V Conclusion
Random access has been an important topic because the number of pilot sequences is limited and the activities of devices are sporadic. However, most of related works concentrate on i.i.d. channels with fewer focus on realistic correlated outdoor wireless propagation environments. In this work, a DGPSA-based random pilot and data access protocol is proposed for massive MIMO systems with spatially correlated Rayleigh fading channels. Specifically, devices and pilot sets are divided into different groups according to the DGPSA algorithm, and devices within the same group have less overlapping channel AoA intervals. Then active devices perform random pilot and data access. The theoretical MSE-CE lower bound is derived. The simulation results show that the proposed scheme outperforms the traditional scheme in terms of the MSE-CE and spectral efficiency. Furthermore, the MSE-CE performance gains are more significant in smaller ASD and higher SNR regime. Besides, the MSE-CE of the proposed scheme is close to its theoretical lower bound over a wide SNR region especially for long pilot sequence. Hence, the DGPSA-based random pilot and data access protocol is crucial and it is suitable to multiple low-power and intermittently active devices in massive MIMO systems with spatially correlated Rayleigh fading channels.
References
- [1] N. G. M. N. Alliance, “5G white paper,” Next Generation Mobile Networks, White Paper, pp. 1–125, 2015.
- [2] C. Bockelmann, N. Pratas, H. Nikopour, K. Au, T. Svensson, C. Stefanovic, P. Popovski, and A. Dekorsy, “Massive machine-type communications in 5G: Physical and MAC-layer solutions,” IEEE Commun. Mag., vol. 54, pp. 59–65, Sep. 2016.
- [3] T. L. Marzetta, “Noncooperative cellular wireless with unlimited numbers of base station antennas,” IEEE Trans. Wireless Commun., vol. 9, pp. 3590–3600, Nov. 2010.
- [4] E. de Carvalho, E. Björnson, J. H. Sørensen, E. G. Larsson, and P. Popovski, “Random pilot and data access in massive MIMO for machine-type communications,” IEEE Trans. Wireless Commun., vol. 16, pp. 7703–7717, Dec. 2017.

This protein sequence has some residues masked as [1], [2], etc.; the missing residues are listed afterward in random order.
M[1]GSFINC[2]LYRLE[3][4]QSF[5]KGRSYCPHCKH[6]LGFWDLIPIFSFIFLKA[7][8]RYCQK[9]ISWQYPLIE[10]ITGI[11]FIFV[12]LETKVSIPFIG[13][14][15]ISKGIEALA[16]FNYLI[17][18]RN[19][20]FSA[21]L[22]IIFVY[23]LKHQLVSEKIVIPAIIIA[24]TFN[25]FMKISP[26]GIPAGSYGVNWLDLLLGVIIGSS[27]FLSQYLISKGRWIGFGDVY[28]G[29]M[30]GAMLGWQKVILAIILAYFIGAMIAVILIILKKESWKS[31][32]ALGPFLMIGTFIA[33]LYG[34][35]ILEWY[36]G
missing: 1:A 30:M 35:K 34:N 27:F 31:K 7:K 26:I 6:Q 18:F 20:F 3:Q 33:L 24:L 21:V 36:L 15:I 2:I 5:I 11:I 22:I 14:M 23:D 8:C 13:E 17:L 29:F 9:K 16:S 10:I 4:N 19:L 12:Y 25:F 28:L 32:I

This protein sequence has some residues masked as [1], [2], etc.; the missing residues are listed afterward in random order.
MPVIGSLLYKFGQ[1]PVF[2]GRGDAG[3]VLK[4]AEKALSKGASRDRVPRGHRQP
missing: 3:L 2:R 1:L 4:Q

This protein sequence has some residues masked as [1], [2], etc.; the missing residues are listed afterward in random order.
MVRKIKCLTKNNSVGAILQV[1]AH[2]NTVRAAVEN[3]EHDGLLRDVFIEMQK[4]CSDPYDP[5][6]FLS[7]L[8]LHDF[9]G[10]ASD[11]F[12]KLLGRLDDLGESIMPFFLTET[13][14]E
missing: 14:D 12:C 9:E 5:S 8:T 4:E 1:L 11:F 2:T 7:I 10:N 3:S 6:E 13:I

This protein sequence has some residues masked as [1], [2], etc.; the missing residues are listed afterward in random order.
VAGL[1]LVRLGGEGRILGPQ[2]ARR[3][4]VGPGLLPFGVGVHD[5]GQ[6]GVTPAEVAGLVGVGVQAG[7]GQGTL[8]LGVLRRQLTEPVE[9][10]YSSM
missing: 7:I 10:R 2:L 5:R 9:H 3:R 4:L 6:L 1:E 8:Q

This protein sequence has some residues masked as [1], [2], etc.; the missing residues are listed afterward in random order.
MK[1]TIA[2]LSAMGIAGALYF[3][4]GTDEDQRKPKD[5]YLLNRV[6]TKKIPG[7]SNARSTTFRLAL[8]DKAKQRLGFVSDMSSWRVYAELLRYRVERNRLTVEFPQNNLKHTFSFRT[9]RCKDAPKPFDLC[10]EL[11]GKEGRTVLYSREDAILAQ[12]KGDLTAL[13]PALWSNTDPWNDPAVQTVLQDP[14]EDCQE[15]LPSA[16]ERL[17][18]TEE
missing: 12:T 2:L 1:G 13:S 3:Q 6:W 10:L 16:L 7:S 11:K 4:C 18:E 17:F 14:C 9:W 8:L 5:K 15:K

- [5] E. de Carvalho, E. Björnson, J. H. Sørensen, P. Popovski, and E. G. Larsson, “Random access protocols for massive MIMO”, IEEE Commun. Mag., vol. 55, pp. 216–222, May 2017.
- [6] J. H. Sørensen, E. de Carvalho, and P. Popovski, “Massive MIMO for crowd scenarios: A solution based on random access,” in IEEE Globecom Workshops (GC Wkshps), Austin: Academic, Dec. 2014, pp. 352–357.
- [7] E. Björnson, E. de Carvalho, J. H. Sørensen, E. G. Larsson, and P. Popovski, “A random access protocol for pilot allocation in crowded massive MIMO systems,” IEEE Trans. Wireless Commun., vol. 16, pp. 2220–2234, Apr. 2016.
- [8] L. You, X. Q. Gao, X. G. Xia, N. Ma, and Y. Peng, “Pilot reuse for massive MIMO transmission over spatially correlated Rayleigh fading channels,” IEEE Trans. Wireless Commun., vol. 14, pp. 3352–3366, Feb. 2015.
- [9] X. Meng, X. Q. Gao, and X. G. Xia, “Omnidirectional precoding based transmission in massive MIMO systems,” IEEE Trans. Commun., vol. 64, pp.174–186, Nov. 2016.
- [10] K. I. Pedersen, P. E. Mogensen, and B. H. Fleury, “A stochastic model of the temporal and azimuthal dispersion seen at the base station in outdoor propagation environments,” IEEE Trans. Veh. Technol., vol. 49, pp. 437–447, Mar. 2000.
- [11] B. Clerckx, and C. Oestges, MIMO Wireless Networks: Channels, Techniques and Standards for Multi-Antenna, Multi-User and Multi-Cell Systems, 2nd ed. Oxford, UK: Academic Press, 2013.
- [12] H. F. Yin, D. Gesbert, M. Filippou, and Y. Z. Liu, “A coordinated approach to channel estimation in large-scale multiple-antenna systems,” IEEE J. Sel. Area Commun., vol. 31, pp. 264–273, Feb. 2013.
- [13] E. Björnson, J. Hoydis, and L. Sanguinetti, Massive MIMO Networks: Spectral, Energy, and Hardware Efficiency, Foundations and Trends in Signal Processing: vol. 11, pp. 154–655, Nov. 2017.
Comments
There are no comments yet.